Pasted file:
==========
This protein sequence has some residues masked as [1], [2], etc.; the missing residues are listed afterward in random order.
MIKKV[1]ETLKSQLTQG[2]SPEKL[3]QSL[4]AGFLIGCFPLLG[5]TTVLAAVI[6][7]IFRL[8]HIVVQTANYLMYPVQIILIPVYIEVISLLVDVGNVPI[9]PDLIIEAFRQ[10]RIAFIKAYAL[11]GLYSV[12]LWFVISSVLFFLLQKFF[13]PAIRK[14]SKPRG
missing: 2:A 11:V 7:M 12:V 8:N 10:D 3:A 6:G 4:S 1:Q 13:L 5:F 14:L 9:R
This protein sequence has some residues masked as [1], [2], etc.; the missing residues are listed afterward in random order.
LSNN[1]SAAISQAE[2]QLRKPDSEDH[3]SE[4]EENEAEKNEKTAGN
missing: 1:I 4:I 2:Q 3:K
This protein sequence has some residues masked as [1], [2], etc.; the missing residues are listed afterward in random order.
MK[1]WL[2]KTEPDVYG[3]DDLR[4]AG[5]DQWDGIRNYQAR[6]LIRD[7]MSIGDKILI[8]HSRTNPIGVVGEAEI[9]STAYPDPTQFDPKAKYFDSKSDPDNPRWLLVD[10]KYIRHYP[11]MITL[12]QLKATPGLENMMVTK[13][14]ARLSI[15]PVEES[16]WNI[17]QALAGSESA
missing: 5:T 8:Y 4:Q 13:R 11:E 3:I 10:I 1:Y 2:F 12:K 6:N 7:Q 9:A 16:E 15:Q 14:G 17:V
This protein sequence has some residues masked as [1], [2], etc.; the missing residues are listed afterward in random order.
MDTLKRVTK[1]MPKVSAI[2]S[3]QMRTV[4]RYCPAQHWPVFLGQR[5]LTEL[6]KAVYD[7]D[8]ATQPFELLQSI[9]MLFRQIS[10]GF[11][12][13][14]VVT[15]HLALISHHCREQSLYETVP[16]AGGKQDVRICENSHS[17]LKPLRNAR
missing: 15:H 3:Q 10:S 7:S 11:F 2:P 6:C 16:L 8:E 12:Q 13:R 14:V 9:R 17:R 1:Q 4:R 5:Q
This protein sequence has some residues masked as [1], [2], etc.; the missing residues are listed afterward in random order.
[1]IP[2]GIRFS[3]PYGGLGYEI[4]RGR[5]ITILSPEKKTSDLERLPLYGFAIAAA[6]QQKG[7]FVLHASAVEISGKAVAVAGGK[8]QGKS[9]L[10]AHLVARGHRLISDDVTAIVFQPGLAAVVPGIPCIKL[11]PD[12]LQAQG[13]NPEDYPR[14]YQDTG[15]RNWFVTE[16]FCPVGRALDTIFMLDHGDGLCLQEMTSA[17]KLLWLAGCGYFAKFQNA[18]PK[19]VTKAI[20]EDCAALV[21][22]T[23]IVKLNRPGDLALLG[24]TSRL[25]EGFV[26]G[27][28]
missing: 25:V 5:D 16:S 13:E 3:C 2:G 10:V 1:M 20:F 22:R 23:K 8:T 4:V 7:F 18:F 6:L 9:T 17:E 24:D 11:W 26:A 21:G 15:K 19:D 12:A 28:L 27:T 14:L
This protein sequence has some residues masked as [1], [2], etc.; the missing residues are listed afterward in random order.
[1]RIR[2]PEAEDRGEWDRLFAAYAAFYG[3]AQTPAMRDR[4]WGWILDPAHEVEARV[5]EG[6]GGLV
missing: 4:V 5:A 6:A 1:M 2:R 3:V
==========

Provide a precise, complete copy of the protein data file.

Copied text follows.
This protein sequence has some residues masked as [1], [2], etc.; the missing residues are listed afterward in random order.
MIKKV[1]ETLKSQLTQG[2]SPEKL[3]QSL[4]AGFLIGCFPLLG[5]TTVLAAVI[6][7]IFRL[8]HIVVQTANYLMYPVQIILIPVYIEVISLLVDVGNVPI[9]PDLIIEAFRQ[10]RIAFIKAYAL[11]GLYSV[12]LWFVISSVLFFLLQKFF[13]PAIRK[14]SKPRG
missing: 2:A 11:V 7:M 12:V 8:N 10:D 3:A 6:G 4:S 1:Q 13:L 5:F 14:L 9:R
This protein sequence has some residues masked as [1], [2], etc.; the missing residues are listed afterward in random order.
LSNN[1]SAAISQAE[2]QLRKPDSEDH[3]SE[4]EENEAEKNEKTAGN
missing: 1:I 4:I 2:Q 3:K
This protein sequence has some residues masked as [1], [2], etc.; the missing residues are listed afterward in random order.
MK[1]WL[2]KTEPDVYG[3]DDLR[4]AG[5]DQWDGIRNYQAR[6]LIRD[7]MSIGDKILI[8]HSRTNPIGVVGEAEI[9]STAYPDPTQFDPKAKYFDSKSDPDNPRWLLVD[10]KYIRHYP[11]MITL[12]QLKATPGLENMMVTK[13][14]ARLSI[15]PVEES[16]WNI[17]QALAGSESA
missing: 5:T 8:Y 4:Q 13:R 11:E 3:I 10:I 1:Y 2:F 12:K 6:N 7:Q 9:A 16:E 15:Q 14:G 17:V
This protein sequence has some residues masked as [1], [2], etc.; the missing residues are listed afterward in random order.
MDTLKRVTK[1]MPKVSAI[2]S[3]QMRTV[4]RYCPAQHWPVFLGQR[5]LTEL[6]KAVYD[7]D[8]ATQPFELLQSI[9]MLFRQIS[10]GF[11][12][13][14]VVT[15]HLALISHHCREQSLYETVP[16]AGGKQDVRICENSHS[17]LKPLRNAR
missing: 15:H 3:Q 10:S 7:S 11:F 2:P 6:C 16:L 8:E 12:Q 13:R 14:V 9:R 17:R 1:Q 4:R 5:Q
This protein sequence has some residues masked as [1], [2], etc.; the missing residues are listed afterward in random order.
[1]IP[2]GIRFS[3]PYGGLGYEI[4]RGR[5]ITILSPEKKTSDLERLPLYGFAIAAA[6]QQKG[7]FVLHASAVEISGKAVAVAGGK[8]QGKS[9]L[10]AHLVARGHRLISDDVTAIVFQPGLAAVVPGIPCIKL[11]PD[12]LQAQG[13]NPEDYPR[14]YQDTG[15]RNWFVTE[16]FCPVGRALDTIFMLDHGDGLCLQEMTSA[17]KLLWLAGCGYFAKFQNA[18]PK[19]VTKAI[20]EDCAALV[21][22]T[23]IVKLNRPGDLALLG[24]TSRL[25]EGFV[26]G[27][28]
missing: 25:V 5:D 16:S 13:E 3:C 2:G 10:V 1:M 20:F 22:R 23:K 8:T 4:V 7:F 18:F 6:L 9:T 17:E 24:D 11:W 26:A 21:G 15:K 19:D 12:A 28:L 27:T 14:L
This protein sequence has some residues masked as [1], [2], etc.; the missing residues are listed afterward in random order.
[1]RIR[2]PEAEDRGEWDRLFAAYAAFYG[3]AQTPAMRDR[4]WGWILDPAHEVEARV[5]EG[6]GGLV
missing: 4:V 5:A 6:A 1:M 2:R 3:V